There were fears that Roger Federer was beginning to decline this time 12 months ago, but the Swiss tennis star proved his doubters wrong by claiming his 20th Grand Slam victory at Wimbledon. He has since added a sixth Australian Open title to his record earlier this year, putting to rest any suggestion that he is on his way out.
The likes of Federer, Rafael Nadal and Serena Williams are expected to challenge for the Wimbledon trophies once again this year. However, while the old guard holds strong, it will still be a case of out with the old and in with the new.
Federer has dropped kit supplier Nike to sign a bumper new deal with Japanese fashion brand Uniqlo, ending a 20-year relationship with the leading sportswear brand.
Reportedly worth $300m over a ten-year period, Federer will be earning three times as much as he was with Nike. That puts him level with the likes of basketball’s LeBron James and football’s Cristiano Ronaldo, who both earn $30m annually with Federer’s former kit supplier.
The new deal will push Federer closer to the number one spot as the highest-earner in sport. The tennis ace ranked seventh on Forbes’ latest annual World’s Highest Paid Athletes list with total earnings of $77.2m, but how much of that is sponsorship money and who are the brands paying to endorse him?
Roger Federer sponsorship money
According to Forbes, Federer made $65m from endorsements in 2017. Approximately 85% of his total earnings came from sponsorships.
Following the confirmation of the Uniqlo deal, that percentage is likely to be higher in 2018. Based on his level of performance over the last five years, we would expect Federer to make somewhere in the region of $7.8m from tournament winnings in 2018. He has already made $3m of that from his success at the Australian Open.
However, the additional $20m that he will receive from Uniqlo will likely push his earnings from endorsements up to around 92%.
In total, sports market intelligence company Sportcal estimates than Federer will earn $89m from endorsement deals in 2018. This will undoubtedly be the most lucrative year of his career, with total earnings close to $100m.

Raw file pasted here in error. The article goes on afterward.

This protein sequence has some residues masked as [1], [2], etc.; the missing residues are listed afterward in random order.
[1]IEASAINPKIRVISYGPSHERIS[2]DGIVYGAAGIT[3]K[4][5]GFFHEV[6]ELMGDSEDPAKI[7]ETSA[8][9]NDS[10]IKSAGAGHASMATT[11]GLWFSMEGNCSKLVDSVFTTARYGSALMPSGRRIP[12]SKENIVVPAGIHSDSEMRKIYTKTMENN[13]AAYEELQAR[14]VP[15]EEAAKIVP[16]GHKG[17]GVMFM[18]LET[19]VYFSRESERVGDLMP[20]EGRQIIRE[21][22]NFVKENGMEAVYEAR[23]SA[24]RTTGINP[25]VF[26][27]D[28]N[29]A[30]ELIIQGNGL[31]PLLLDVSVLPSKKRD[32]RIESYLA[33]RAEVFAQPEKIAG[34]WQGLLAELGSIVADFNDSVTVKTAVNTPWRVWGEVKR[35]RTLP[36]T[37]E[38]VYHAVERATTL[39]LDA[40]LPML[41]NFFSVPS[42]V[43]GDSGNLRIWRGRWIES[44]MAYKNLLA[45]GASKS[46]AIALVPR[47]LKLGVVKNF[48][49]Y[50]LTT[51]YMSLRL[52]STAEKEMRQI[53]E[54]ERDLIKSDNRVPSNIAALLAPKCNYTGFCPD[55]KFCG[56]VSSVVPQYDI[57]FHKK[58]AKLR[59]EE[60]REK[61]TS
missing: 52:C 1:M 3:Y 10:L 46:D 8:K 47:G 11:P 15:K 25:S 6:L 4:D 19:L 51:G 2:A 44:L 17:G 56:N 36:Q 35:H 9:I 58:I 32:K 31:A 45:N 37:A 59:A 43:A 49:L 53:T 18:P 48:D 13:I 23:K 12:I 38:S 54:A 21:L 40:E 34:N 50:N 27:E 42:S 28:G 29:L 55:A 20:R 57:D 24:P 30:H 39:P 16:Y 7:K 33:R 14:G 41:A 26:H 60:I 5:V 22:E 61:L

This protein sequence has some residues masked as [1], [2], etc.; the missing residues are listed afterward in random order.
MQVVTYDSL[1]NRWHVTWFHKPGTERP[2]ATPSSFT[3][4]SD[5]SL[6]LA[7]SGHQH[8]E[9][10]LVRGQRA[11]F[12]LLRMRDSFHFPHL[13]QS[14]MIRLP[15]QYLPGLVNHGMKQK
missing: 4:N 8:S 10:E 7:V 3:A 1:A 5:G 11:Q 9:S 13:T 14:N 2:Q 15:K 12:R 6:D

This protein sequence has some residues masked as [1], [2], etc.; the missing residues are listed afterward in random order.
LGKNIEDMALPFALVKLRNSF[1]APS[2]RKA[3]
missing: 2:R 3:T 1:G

While Federer’s tournament winnings are less steady, his sponsorship earnings have been consistently above $50m each year since 2013.
Roger Federer’s sponsorship deals
According to Sportcal, in the 20 years since Federer turned pro, he has signed a total of 30 sponsorship deals with 14 different brands across 14 different industries.
As things stand, 12 of those deals remain active and many are expected to run until long after Federer hangs up his racket. The Uniqlo deal, for example, will run until the end of 2027, by which point Federer will be aged 46.
As a star of the tennis world and an athlete that brands can trust to deliver at least a few tournament wins a year, he has no shortage of suitors hopeful of profiting off of his success.
Federer counts many of the biggest brands in the sports, fashion and luxury industries among his partners.
The most lucrative
At $30m annually, the Uniqlo deal is by far the largest sum of money that Federer will earn from a single deal. Likewise, his previous deal with Nike, worth $10m a year, was his biggest earner before that.
However, Italian food company Barilla also pays him vast sums of money. The two parties agreed an $8m deal in 2017 that will run for four years, earning Federer a total of $40m.
He also holds an $8m deal with Rolex. He has counted the Swiss watchmaker among his sponsors since 2006, but saw his annual earnings from the deal climb from $1.5m to $8m in 2017. With no end date reported, Federer will continue to earn from this deal for the foreseeable future.
He also has a deal with champagne maker Moet & Chandon. The French brand has been paying Federer $6m since 2012 and opted to extend the deal this year at a cost of $8m.
Aside from Uniqlo, Barilla, Rolex and Moet & Chandon, Federer is also currently paid to endorse the products of seven other brands.
These brands include luxury car manufacturer Mercedes-Benz, which extended its deal with Federer in 2018 for $5m. The company has now been sponsoring Federer for over a decade.
Chocolate makers Lindt also rely on the Swiss star. In return, Federer acts as a global ambassador for the brand. Keen to keep fit as he approaches the back-end of his career, Federer probably doesn’t eat too much chocolate, but for $7m a year he’s more than happy to promote the company.
After ditching Nike, his partnership with sports equipment maker Wilson is now his longest-running deal. Federer has called Wilson his official equipment supplier since he turned pro in 1998. He currently earns just $350,000 a year to use Wilson rackets when he plays. However, while there are likely better offers available, having agreed to a lifetime deal with the brand, there is little chance of him jumping ship.
Federer’s other active sponsors include American Express, home appliance brand Jura, private jet company NetJets, Swiss telecommunications company Sunrise and financial services supplier Credit Suisse.